Section: Heating & Energy Efficiency

Design guidance published for heat pumps in high density housing

Posted 27.09.21
Chartered Institution of Building Services Engineers (CIBSE): Further reading

New guidance on the design and installation of heat pump systems for multi-unit residential buildings has been published by the CIBSE.

The decarbonisation of heating is a key element of UK climate policy. Heat pumps are the most energy-efficient means of heating a building electrically and, with a decarbonising electricity grid, are a widely applicable low-carbon heating solution.

CIBSE Application Manual, AM16: Heat pump installations in multi-unit residential buildings 2021, has been written to enable engineers, architects and contractors to understand how heat pump technology can be best applied on new-build and retrofit applications in high density housing.

The guidance deals with the design and optimisation of multi-unit heat pump systems. It addresses areas of design that are crucial for good heat pump performance, including the importance of sizing a heat pump correctly, mitigating the loss of capacity caused by defrost cycles and the impact of lower domestic hot water temperatures on design.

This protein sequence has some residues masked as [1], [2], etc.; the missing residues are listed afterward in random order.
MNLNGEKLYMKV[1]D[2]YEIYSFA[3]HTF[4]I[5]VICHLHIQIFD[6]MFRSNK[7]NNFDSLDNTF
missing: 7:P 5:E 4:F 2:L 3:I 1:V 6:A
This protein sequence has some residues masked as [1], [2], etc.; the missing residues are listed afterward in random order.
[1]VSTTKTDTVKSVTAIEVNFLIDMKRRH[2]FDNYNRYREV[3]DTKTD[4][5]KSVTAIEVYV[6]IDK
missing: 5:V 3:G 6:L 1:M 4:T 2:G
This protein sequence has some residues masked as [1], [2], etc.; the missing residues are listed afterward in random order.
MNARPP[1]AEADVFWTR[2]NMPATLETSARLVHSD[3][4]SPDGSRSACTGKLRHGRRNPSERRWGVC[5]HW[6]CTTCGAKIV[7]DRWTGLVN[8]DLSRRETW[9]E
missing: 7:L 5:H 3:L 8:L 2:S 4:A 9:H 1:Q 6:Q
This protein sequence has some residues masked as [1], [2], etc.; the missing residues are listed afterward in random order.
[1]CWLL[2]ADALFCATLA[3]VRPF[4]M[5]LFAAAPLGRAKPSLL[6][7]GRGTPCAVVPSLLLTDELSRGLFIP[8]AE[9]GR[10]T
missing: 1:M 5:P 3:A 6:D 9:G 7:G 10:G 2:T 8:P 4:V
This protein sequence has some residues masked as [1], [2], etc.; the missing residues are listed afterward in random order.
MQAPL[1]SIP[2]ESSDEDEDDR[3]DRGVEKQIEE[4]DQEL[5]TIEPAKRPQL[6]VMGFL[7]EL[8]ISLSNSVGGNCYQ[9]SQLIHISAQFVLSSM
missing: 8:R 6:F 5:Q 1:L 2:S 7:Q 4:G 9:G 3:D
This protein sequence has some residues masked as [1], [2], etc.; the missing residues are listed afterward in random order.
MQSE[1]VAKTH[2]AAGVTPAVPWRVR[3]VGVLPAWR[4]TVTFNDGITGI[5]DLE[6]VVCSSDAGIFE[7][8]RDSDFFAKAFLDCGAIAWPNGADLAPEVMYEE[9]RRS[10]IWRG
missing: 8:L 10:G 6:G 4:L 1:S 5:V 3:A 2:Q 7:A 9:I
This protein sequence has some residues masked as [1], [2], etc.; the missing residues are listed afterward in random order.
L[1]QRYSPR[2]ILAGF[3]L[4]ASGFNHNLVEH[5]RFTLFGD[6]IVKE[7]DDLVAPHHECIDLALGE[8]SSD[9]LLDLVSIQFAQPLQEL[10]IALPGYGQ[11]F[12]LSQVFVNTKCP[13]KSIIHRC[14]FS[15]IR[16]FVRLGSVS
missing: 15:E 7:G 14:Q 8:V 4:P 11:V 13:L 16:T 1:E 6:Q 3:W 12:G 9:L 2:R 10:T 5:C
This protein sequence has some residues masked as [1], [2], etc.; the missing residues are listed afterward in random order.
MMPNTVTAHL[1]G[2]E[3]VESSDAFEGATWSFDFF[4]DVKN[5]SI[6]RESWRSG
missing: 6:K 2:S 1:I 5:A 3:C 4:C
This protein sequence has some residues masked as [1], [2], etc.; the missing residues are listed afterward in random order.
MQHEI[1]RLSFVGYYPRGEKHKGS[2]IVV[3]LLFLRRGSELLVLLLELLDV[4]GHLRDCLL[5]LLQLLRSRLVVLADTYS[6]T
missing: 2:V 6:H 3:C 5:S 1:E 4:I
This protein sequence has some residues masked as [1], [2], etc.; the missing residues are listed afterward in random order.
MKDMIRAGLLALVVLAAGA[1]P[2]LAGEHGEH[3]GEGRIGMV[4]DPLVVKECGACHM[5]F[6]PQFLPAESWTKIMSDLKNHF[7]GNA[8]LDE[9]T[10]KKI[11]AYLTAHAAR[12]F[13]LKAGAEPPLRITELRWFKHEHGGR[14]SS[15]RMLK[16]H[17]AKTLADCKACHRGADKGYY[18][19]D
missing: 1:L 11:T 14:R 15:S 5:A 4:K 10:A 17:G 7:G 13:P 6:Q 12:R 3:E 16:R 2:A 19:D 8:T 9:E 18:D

The manual provides useful information on installation, commissioning, operation, maintenance and decommissioning. It also addresses the issue of user guidance for a technology that is very different to traditional fossil fuel heating systems.

In addition, because cost is such a key project driver for residential construction, AM16 includes information on relative capital, energy and maintenance costs.

A series of case studies have been included in the document to showcase the application of heat pumps in both new and existing multi-residential projects.


New report calls for greater collaboration with customers to achieve net zero carbon transformation

Posted 08.09.21
Chartered Institute of Housing (CIH): Further reading

A new report by housing provider Orbit and the CIH puts the customer at the centre of the conversation about how we reach net zero carbon.

It looks at the understanding, attitudes and priorities of social rented households to reaching net zero carbon - as well as examining more widely what matters to them in relation to their environment.

Titled 'Working with customers to make net zero carbon a reality', the report is one of the first in-depth pieces of work of this kind and provides insight that will help the housing sector consider how to shape decarbonisation plans.

Paul Richards, group director of customer and communities at Orbit, commented:

"There are difficult and complex environmental challenges that face us all in accelerating the decarbonisation of UK homes, but to date there has been little consideration of what the impact is for customers.

"Many customers are already struggling with their heating and energy bills, with one in four of our households having gone without heating in the last 12 months to save money.